State-of-the-art Virtual Production techniques taught at University of Greenwich to help fill skills gap


Virtual Production seen as future of filmmaking

Virtual Production is defined as being a term that refers to a spectrum of computer-aided production and visualization filmmaking methods. Mo-SyS

There are four key areas of Virtual Production

  • Using 3D VFX assets to visualise and plan a task (Pitchvis, Postvis, Techvis)
  • Using Motion Capture (MoCap) to capture human movements for VFX
  • Using Hybrid Camera (Simulcam, Green Screen Hybrid) to composite digital VFX with live-action camera footage in real time
  • Replacing shooting against Green Screens with shooting against LED panels that display final-quality VFX

The technologies used in virtual production are new and the skills required to harness the potential of them are being learned and developed everyday. This means there is currently a skills gap in the industry.

Senior Lecturer Digital Film & TV Production at the University of Greenwich, Jodi Nelson-Tabor said:

"There are challenges ahead, both in technical and creative fields to address the major skills gaps. With the proliferation of new content in the pipeline, after the 'Covid drought', there is an increased demand for these new skills as teams begin to understand the benefits of virtual production. Many individual companies and academic institutions (like University of Greenwich) are responding accordingly. Epic Games, ScreenSkills, Storyfutures Academy, National Film and Television School and BFI are just a few organisations leading the way to bring new skills-based training programs to the forefront. In a recent roundtable with DCMS (The Department for Digital, Culture, Media & Sport), several global organisations across the filmmaking spectrum agreed to four key areas in the virtual production pipeline that needed to be addressed and identified: pre-visualisation and virtual scouting; building virtual production studios to include the likes of LED screens, camera encoding and motion capture; running virtual production stages; and creating the digital content to put onto the on-set LED walls."

The University has recently received funding in the form if a £16k grant by StoryFutures Academy, the National Centre for Immersive Storytelling, and are working in partnership with Mo-Sys Engineering, a Greenwich company specialising in advanced image robotics and virtual production technologies for the high-end film and broadcast industry.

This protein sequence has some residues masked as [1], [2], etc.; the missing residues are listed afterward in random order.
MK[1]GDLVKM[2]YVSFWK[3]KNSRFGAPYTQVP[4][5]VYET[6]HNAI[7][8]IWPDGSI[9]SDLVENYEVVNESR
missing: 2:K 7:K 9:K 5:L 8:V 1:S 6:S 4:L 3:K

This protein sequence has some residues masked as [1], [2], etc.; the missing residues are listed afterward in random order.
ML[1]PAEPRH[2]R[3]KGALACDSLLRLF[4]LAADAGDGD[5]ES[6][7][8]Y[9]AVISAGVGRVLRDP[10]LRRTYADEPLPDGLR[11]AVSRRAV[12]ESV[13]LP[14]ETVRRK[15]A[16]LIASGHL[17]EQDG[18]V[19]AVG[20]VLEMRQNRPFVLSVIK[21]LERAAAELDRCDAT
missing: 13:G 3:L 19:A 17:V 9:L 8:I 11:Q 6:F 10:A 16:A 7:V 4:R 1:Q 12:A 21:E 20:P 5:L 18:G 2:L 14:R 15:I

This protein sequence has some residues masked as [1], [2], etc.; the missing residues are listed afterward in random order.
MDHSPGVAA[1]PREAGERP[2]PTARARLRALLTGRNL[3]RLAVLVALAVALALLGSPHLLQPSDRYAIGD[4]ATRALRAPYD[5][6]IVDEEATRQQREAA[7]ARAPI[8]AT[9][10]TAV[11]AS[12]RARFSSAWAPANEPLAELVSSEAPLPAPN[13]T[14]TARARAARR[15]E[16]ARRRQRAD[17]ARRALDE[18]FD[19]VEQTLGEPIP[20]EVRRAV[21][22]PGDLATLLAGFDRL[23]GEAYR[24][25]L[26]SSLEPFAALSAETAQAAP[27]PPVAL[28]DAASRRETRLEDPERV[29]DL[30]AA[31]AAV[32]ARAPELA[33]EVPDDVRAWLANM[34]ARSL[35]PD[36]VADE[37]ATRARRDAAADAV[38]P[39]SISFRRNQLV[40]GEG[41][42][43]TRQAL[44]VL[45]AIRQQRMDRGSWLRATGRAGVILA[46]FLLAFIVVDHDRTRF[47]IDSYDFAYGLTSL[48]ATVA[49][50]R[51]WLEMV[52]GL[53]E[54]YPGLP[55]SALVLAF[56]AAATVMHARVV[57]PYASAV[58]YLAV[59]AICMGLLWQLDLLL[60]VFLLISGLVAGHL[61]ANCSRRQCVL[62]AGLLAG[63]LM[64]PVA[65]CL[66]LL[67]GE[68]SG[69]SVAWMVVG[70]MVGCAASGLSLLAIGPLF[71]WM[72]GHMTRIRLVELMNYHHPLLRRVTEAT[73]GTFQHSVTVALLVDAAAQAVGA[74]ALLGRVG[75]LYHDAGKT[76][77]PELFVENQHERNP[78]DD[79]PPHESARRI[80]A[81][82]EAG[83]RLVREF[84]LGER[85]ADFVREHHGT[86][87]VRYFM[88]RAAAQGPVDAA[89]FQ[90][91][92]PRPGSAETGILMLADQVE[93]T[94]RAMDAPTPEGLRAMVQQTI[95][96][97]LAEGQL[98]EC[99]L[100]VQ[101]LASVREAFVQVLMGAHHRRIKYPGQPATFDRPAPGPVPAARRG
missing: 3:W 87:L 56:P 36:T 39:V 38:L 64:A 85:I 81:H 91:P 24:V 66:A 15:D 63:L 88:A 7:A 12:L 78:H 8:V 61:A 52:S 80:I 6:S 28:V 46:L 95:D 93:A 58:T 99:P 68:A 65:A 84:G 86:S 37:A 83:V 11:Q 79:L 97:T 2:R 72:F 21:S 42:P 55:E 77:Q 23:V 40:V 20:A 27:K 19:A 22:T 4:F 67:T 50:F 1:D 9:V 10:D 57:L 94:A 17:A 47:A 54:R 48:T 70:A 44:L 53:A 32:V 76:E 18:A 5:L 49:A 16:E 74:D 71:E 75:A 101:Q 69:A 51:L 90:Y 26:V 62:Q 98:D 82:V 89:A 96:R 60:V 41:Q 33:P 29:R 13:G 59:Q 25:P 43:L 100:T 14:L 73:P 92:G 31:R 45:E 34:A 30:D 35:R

The University recently hosted a two-day workshop that showcased all aspects of Virtual Production and gave students a chance to get their hands on industry-level equipment used to make big budget productions.

Set over a Thursday and Friday, students heard from a mixture of industry voices and then had the chance to visit the cutting-edge Mo-Sys studios in Woolwich, London where they were given a tour and got to see the equipment in action.

Senior Lecturer Digital Film & TV Production at the University of Greenwich, Jodi Nelson-Tabor said:

"So far, Virtual Production has been driven by the creatives. Across use cases and virtual production tools – such as experienced by our own case study, there are common themes including improving storytelling, resolving ambiguity and unlocking possibilities. Given our strategic location in London, our high-tech studio facilities and practice-led teaching approaches from talented faculty who also work in the industry, this project has allowed the Film & Television Production program in the School of Design to plan for and shape future teaching curriculum and practical training to meet the needs to these industry-wide skills gaps. Some ideas for future classes will span across Film and TV, animation, VFX, games and computing through our collaboration with commercial and industry partners, as well as interdisciplinary teaching within the School of Computing & Mathematics and the School of Humanities, specifically the Department of Drama, Theatre & Performance."